Tornado cleanup is underway right now in several areas hit by storms the day before that big Moore tornado. One of those communities is in Cleveland County, where the town of Little Axe was hit hard.
More than a week later, Little Axe residents are still picking up the pieces to what used to be their homes. Residents say volunteers have been great, but it's still a long road to recovery.
"It's just that devastating. I knew I was safe, but it plays a massive trick on your mind," says tornado victim Terry DeSpain.
Peeking through his storm cellar door, DeSpain watched the May 19 tornado flatten his Little Axe home and pin his next door neighbor to his jeep's windshield. All his belongings destroyed, but the worst thing taken is his peace of mind.
"The trauma that it caused my family, my wife keeps waking up with nightmares every night, screaming and yelling," DeSpain said. "And it's just disturbing to me because in a small way my family isn't my family anymore, not the way we were before the storm."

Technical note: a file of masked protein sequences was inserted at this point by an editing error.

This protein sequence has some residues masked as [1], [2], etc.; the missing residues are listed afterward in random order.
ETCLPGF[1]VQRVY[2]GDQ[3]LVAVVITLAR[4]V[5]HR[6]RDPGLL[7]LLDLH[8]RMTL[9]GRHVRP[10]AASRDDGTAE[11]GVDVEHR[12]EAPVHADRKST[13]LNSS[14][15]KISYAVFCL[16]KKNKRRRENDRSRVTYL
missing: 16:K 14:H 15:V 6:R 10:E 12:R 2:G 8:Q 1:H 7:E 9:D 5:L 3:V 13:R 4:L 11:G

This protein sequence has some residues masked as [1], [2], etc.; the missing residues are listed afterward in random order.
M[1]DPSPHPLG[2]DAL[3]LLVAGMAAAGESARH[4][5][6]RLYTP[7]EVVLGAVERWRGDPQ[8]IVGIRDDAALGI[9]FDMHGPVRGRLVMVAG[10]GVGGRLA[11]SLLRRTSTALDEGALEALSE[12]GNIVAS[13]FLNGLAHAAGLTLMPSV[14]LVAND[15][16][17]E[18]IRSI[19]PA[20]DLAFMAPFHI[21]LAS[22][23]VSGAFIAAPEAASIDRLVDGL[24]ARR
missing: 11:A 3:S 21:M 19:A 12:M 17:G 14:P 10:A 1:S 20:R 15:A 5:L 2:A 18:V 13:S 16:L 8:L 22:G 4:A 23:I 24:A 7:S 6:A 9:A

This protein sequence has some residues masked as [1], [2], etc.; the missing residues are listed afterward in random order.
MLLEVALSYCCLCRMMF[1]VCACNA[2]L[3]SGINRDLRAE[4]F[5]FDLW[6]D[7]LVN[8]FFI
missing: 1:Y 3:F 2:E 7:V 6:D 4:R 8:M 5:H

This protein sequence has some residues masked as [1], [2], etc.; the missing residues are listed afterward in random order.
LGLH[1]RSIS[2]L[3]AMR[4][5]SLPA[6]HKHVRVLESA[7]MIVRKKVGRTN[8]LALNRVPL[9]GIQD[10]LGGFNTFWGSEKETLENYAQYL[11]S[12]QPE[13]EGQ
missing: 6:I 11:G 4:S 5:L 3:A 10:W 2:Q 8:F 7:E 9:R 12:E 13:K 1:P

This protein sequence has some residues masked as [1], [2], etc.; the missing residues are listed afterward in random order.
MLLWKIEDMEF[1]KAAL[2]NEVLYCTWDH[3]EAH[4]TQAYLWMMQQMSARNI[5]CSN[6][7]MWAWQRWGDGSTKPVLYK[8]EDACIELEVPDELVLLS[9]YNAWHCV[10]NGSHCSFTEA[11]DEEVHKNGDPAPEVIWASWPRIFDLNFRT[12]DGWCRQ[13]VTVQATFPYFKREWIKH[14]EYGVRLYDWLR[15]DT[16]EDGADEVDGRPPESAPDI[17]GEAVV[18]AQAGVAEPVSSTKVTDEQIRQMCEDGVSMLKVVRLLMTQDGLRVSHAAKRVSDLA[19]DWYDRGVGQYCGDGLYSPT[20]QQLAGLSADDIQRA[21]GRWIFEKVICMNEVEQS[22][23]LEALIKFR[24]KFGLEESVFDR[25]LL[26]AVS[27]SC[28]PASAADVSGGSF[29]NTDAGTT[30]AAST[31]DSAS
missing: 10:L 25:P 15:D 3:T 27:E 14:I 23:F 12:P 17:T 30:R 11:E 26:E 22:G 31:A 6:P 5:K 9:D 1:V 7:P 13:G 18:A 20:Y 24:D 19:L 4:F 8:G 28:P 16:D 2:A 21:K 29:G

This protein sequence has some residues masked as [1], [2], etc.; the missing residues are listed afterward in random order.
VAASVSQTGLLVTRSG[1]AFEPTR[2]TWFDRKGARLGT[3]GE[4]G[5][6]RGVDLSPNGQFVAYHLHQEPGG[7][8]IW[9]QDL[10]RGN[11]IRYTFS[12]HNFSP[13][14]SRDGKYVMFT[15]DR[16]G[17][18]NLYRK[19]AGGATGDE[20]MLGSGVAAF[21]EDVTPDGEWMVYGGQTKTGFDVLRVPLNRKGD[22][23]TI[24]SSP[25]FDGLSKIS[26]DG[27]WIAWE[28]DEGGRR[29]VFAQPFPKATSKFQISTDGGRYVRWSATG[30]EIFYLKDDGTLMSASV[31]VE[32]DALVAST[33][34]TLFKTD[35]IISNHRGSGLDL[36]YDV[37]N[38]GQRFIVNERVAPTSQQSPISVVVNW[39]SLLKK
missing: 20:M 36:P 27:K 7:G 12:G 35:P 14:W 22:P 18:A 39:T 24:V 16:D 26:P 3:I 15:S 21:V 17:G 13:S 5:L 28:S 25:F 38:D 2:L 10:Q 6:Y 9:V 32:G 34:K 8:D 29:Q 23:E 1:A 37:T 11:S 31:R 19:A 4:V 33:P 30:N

Terry says his 6-year-old son T.J. seems OK, but doesn't act like himself. So the family comes each day to the Multi-Agency Resource Center at Little Axe Elementary School, to seek help for their well-being.
"They're having to make some really hard decisions: Where am I going to live? Where am I going to go? And that's where we can help," says Major Marion Durham, coordinator with the Salvation Army. "We're here to listen and hear their stories and offer encouragement and hope."
The Salvation Army offers hot meals, toys and clothing while dozens of services help tornado victims from 9 a.m. to 7 p.m. It is the overwhelming help that inspires Terry to rebuild in Little Axe again.
"It's an awesome community" DeSpain said. "I mean everybody showed up to help, they're still helping, and I don't believe they'll leave until it doesn't even look like it's happened."